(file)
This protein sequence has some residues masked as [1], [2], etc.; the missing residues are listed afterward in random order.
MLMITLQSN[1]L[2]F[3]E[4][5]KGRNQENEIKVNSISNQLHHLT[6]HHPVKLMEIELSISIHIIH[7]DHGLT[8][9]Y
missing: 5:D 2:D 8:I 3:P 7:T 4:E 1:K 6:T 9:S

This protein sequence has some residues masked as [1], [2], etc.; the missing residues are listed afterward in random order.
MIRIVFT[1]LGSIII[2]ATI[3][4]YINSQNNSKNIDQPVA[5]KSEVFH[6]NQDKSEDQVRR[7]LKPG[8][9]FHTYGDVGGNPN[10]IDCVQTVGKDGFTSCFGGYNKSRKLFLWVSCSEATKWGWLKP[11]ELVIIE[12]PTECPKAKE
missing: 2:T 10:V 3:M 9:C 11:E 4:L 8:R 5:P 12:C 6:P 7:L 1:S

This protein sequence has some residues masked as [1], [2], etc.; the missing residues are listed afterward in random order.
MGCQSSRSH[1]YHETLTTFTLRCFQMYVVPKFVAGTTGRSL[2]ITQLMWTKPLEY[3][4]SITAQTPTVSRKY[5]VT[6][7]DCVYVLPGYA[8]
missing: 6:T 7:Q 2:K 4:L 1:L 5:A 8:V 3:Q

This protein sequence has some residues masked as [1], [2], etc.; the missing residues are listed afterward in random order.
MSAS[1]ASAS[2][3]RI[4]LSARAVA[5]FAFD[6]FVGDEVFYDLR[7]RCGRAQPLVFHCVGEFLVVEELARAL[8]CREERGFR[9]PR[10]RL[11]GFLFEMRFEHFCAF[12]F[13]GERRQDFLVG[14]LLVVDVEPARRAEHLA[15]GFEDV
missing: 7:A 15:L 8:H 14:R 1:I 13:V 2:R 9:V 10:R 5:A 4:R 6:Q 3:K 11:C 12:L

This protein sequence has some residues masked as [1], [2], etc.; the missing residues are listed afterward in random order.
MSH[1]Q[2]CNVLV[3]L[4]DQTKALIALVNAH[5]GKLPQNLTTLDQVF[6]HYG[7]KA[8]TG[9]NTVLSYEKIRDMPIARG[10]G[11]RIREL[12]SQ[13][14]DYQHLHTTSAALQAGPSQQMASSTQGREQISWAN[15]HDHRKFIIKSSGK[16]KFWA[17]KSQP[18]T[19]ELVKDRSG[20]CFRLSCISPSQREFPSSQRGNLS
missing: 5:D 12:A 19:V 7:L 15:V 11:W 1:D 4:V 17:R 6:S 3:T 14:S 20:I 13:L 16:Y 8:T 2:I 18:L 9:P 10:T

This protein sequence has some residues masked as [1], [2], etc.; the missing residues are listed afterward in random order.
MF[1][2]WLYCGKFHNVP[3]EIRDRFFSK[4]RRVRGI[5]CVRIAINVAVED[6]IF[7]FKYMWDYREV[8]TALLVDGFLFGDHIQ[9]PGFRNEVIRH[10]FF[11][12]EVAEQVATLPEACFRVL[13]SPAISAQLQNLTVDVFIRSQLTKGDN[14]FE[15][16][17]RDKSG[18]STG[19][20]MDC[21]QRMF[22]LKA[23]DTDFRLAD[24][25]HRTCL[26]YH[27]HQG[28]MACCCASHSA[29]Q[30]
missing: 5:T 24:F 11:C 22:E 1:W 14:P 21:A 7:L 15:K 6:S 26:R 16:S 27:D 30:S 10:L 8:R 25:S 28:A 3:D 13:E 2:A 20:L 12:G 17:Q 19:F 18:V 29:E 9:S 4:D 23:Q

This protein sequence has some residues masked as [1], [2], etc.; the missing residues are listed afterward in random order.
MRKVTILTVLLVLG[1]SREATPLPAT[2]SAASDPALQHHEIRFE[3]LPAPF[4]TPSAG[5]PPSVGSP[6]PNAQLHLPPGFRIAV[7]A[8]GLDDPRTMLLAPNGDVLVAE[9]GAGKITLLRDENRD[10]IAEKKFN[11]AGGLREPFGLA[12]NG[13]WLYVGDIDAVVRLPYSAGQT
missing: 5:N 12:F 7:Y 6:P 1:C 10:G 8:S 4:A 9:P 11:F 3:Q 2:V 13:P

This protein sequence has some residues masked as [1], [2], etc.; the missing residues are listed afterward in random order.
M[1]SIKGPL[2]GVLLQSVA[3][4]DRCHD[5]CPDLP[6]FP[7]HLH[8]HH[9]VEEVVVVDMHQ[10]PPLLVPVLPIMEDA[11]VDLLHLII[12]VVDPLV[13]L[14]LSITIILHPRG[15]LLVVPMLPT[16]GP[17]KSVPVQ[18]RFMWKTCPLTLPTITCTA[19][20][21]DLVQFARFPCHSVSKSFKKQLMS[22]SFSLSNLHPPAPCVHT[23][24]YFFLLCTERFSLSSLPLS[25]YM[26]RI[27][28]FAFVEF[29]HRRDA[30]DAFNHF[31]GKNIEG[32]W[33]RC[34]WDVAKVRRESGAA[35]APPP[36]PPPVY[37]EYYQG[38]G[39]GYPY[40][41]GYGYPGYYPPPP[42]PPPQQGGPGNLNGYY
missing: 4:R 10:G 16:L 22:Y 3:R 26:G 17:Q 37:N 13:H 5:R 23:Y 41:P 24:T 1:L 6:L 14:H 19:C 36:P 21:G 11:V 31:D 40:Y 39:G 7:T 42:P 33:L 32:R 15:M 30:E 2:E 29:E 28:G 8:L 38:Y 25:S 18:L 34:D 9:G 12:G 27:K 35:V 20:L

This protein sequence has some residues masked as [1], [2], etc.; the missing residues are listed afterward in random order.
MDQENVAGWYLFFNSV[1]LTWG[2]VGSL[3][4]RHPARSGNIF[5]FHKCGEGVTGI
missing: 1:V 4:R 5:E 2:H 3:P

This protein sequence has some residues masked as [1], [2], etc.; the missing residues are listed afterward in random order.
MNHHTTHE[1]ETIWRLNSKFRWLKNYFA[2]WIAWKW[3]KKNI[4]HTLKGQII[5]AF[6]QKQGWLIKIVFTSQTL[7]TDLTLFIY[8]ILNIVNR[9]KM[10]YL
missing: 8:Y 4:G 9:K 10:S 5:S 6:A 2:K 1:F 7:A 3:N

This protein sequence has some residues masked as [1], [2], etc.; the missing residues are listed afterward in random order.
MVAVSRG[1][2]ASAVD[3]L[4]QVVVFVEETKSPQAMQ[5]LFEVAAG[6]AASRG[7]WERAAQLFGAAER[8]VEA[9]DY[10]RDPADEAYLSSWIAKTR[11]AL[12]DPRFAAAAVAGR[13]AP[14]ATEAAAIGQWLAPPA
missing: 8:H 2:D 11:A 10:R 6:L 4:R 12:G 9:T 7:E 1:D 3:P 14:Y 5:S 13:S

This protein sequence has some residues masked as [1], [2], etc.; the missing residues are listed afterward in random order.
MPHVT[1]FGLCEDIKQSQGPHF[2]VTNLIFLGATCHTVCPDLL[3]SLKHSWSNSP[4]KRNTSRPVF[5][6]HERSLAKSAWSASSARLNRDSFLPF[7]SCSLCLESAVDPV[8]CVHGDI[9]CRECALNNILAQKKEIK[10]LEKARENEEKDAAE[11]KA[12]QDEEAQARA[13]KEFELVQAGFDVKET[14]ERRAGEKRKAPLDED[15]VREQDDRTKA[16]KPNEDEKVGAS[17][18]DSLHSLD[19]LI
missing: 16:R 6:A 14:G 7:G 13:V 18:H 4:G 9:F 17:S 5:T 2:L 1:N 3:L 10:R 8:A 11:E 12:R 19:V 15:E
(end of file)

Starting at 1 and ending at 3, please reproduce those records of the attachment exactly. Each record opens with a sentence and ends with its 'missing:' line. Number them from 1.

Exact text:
This protein sequence has some residues masked as [1], [2], etc.; the missing residues are listed afterward in random order.
MLMITLQSN[1]L[2]F[3]E[4][5]KGRNQENEIKVNSISNQLHHLT[6]HHPVKLMEIELSISIHIIH[7]DHGLT[8][9]Y
missing: 5:D 2:D 8:I 3:P 7:T 4:E 1:K 6:T 9:S

This protein sequence has some residues masked as [1], [2], etc.; the missing residues are listed afterward in random order.
MIRIVFT[1]LGSIII[2]ATI[3][4]YINSQNNSKNIDQPVA[5]KSEVFH[6]NQDKSEDQVRR[7]LKPG[8][9]FHTYGDVGGNPN[10]IDCVQTVGKDGFTSCFGGYNKSRKLFLWVSCSEATKWGWLKP[11]ELVIIE[12]PTECPKAKE
missing: 2:T 10:V 3:M 9:C 11:E 4:L 8:R 5:P 12:C 6:P 7:L 1:S

This protein sequence has some residues masked as [1], [2], etc.; the missing residues are listed afterward in random order.
MGCQSSRSH[1]YHETLTTFTLRCFQMYVVPKFVAGTTGRSL[2]ITQLMWTKPLEY[3][4]SITAQTPTVSRKY[5]VT[6][7]DCVYVLPGYA[8]
missing: 6:T 7:Q 2:K 4:L 1:L 5:A 8:V 3:Q